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Phil Doleman: Oh absolutely, he’s one of those guys. It’s just like we were talking about there. An amazing ear. So, when it comes to rehearsal time for a new song, we don’t ever go through the whole, “Let’s write this, let’s work it out.” It’s like, “What key is it in? Play it.” By the time we’ve around it once, he’s there. By the time we’ve gone around four or five times, he’s got so really some really nice little bass runs or little interesting bits. And, as he will tell anybody, what takes, then it takes six weeks before we can perform it, because I can’t remember words. But if there were no words to remember we could do a song one day and perform the next. And that’s Ian’s trick whether he plays the guitar or the uke, an incredible good ear. I think that’s something that a lot of players, it never occurs to them to think how to listen to stuff, which is important.

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nick cody: And I hear you are also doing stuff overseas now as well.

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Phil Doleman: Yes, I was lucky enough to go to the West Coast Ukulele Retreat last year, I’m going back again this year. It’s an amazing experience, there’s like anything I’ve been to in the UK. It’s not a festival, it’s truly a retreat for a relatively small number of people, around about a 100 people.

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nick cody: Okay.

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Phil Doleman: Who stay there for several days, this year there’s actually an extra day for people that want it. So it would be from Tuesday to Sunday, and it’s full time table. You get up in the morning share your meals with all the students. You have breakfast and then you go and teach, and you coffee and then you teach, and then you have lunch together and then you teach, and then by the time you get to the evening they’ll be some kind of evening event, but you will be… if you’re not… not so much performing, more facilitating other people performing. So might in the house band for other people, or you might be working on some way of backing up people to encourage them to get up to see sing songs you’ve worked with them during the day.
One things we all had is all the chiefs just have a band, and you teach the band that song.

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nick cody: Oh wow.

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Phil Doleman: An arrangement, and you train them. But then, they go and perform it in the evening. It’s very, very hard work, but it’s really rewarding and it’s unlike anything I’ve done in the UK.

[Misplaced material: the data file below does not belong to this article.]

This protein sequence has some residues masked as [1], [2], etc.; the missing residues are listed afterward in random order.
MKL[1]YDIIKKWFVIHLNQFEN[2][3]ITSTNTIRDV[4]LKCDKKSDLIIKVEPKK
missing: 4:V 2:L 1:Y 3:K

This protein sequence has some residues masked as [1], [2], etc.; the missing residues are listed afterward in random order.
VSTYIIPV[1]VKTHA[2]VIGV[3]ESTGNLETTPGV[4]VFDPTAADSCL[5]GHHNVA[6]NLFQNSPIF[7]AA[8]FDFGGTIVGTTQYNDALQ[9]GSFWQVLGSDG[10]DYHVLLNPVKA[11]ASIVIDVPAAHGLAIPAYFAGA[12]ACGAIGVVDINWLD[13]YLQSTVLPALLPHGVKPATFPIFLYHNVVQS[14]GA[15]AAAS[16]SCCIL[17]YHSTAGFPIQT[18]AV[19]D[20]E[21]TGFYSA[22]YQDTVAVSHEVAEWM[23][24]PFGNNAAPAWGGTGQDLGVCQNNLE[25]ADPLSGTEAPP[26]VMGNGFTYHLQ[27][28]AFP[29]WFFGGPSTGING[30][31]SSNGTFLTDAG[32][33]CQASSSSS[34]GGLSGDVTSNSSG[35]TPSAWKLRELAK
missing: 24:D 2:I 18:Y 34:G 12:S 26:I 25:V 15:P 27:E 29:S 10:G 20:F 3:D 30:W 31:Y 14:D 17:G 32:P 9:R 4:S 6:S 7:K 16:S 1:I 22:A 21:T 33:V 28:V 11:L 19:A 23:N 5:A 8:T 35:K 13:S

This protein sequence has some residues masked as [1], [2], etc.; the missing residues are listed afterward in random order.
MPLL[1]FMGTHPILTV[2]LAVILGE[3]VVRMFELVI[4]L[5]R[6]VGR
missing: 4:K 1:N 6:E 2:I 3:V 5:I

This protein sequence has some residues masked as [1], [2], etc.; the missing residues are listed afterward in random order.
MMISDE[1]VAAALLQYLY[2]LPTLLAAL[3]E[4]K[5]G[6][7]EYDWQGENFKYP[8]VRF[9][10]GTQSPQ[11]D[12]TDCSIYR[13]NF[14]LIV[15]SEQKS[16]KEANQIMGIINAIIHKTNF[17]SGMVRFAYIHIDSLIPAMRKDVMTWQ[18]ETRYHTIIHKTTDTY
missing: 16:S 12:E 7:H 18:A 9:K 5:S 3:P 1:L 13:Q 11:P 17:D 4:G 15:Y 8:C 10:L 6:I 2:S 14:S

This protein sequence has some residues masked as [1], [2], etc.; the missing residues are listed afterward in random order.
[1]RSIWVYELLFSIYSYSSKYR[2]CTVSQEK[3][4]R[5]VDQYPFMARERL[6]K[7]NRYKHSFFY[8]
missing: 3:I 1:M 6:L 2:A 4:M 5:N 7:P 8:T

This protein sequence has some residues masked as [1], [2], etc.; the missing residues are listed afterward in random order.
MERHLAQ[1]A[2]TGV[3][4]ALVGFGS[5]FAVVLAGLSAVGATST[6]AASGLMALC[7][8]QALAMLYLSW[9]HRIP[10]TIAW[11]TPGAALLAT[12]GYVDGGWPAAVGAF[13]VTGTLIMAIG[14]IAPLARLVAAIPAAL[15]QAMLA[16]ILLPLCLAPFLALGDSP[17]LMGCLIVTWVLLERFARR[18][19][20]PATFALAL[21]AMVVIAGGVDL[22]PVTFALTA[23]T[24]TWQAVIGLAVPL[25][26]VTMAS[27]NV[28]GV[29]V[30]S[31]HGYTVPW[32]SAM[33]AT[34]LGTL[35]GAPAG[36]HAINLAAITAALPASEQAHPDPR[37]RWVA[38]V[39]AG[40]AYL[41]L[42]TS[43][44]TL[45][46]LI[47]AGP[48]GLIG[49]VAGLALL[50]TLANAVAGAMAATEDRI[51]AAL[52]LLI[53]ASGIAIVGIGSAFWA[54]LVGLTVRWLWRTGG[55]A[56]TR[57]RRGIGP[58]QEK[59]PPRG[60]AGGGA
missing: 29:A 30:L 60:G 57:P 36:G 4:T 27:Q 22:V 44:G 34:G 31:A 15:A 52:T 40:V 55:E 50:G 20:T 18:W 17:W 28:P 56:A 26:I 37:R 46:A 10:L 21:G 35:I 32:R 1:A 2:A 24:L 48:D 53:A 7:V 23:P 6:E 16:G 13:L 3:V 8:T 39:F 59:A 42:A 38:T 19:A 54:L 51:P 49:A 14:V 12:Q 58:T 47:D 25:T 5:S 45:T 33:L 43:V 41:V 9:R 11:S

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nick cody: Wow.

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Phil Doleman: Plus, you get to the West Coast of America and go to San Francisco.

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nick cody: Not to shabby!

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Phil Doleman: No! It’s a nice place to go, it’s gorgeous!

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nick cody: So, if people want to find out about what’s happening in the world of Phil Doleman what’s the best way for them to do that.

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Phil Doleman: The website is phildoleman.co.uk, all one word, and you find me on Facebook, I’ve my own page but I’ve also got Phil Doleman music page on Facebook. And, yes, all of those have all the gig lists and the workshops and things like that, and also if come along to a festival, next one is going to Grand Northern Ukulele Festival at the beginning at May. And I’m at a lot of festivals, and just come and say hello, and accost at a festival somewhere and take it from there.

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nick cody: Well, thank you so much for chatting to us.

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Phil Doleman: Always a pleasure mate, always a pleasure.

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nick cody: Cheers.

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Phil Doleman: Cheers.

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Playing an all original songs set?

In recent months I have been talking to a number of musicians about playing original music at gigs as opposed to cover versions. Before I go on, let me be clear that I love cover versions of great songs, BUT I love original songs even more, especially when I hear them for the first time. Last year at a festival a well known artist commented “I have to give them the occasional cover version as a reward for listening to my material”

I set up The Original Ukulele Songs Project (OUS) to bring together artists who were writing original music. My own band The Small Change Diaries only plays original songs and I increasingly believe that we need to write and perform songs that capture audience interest. Personally that’s part of the challenge and the craft in writing and performing. Its in my view not the easy option, but one that I feel is important. I have often commented that without original songs there would be no cover versions. I fully appreciate that in the ukulele world this is not a majority view and I totally respect that other folks may totally disagree!